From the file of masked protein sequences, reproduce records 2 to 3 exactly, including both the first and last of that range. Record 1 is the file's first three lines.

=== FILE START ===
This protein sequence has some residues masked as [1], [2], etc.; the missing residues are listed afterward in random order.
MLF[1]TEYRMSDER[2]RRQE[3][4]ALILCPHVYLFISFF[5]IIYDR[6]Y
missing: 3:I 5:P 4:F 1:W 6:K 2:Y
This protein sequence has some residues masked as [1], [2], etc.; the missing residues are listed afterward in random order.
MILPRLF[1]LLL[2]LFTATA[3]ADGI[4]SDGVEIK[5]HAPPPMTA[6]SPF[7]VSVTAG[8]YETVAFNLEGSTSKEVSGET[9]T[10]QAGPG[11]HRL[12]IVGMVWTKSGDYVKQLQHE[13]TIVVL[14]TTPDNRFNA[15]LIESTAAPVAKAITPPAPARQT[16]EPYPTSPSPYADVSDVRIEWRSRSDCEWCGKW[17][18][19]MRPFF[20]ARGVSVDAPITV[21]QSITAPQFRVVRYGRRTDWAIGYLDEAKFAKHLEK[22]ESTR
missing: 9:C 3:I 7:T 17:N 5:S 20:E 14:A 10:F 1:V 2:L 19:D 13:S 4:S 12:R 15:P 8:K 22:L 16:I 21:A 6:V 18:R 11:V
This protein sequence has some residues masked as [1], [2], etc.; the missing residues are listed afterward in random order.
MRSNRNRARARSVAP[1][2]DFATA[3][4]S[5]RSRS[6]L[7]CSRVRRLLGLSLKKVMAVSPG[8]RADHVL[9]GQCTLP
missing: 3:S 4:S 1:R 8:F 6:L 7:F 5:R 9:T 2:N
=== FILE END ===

This protein sequence has some residues masked as [1], [2], etc.; the missing residues are listed afterward in random order.
MILPRLF[1]LLL[2]LFTATA[3]ADGI[4]SDGVEIK[5]HAPPPMTA[6]SPF[7]VSVTAG[8]YETVAFNLEGSTSKEVSGET[9]T[10]QAGPG[11]HRL[12]IVGMVWTKSGDYVKQLQHE[13]TIVVL[14]TTPDNRFNA[15]LIESTAAPVAKAITPPAPARQT[16]EPYPTSPSPYADVSDVRIEWRSRSDCEWCGKW[17][18][19]MRPFF[20]ARGVSVDAPITV[21]QSITAPQFRVVRYGRRTDWAIGYLDEAKFAKHLEK[22]ESTR
missing: 9:C 3:I 7:T 17:N 5:S 20:E 14:A 10:F 1:V 2:L 19:D 13:S 4:S 12:R 15:P 8:K 22:L 16:I 21:A 6:V 18:R 11:V
This protein sequence has some residues masked as [1], [2], etc.; the missing residues are listed afterward in random order.
MRSNRNRARARSVAP[1][2]DFATA[3][4]S[5]RSRS[6]L[7]CSRVRRLLGLSLKKVMAVSPG[8]RADHVL[9]GQCTLP
missing: 3:S 4:S 1:R 8:F 6:L 7:F 5:R 9:T 2:N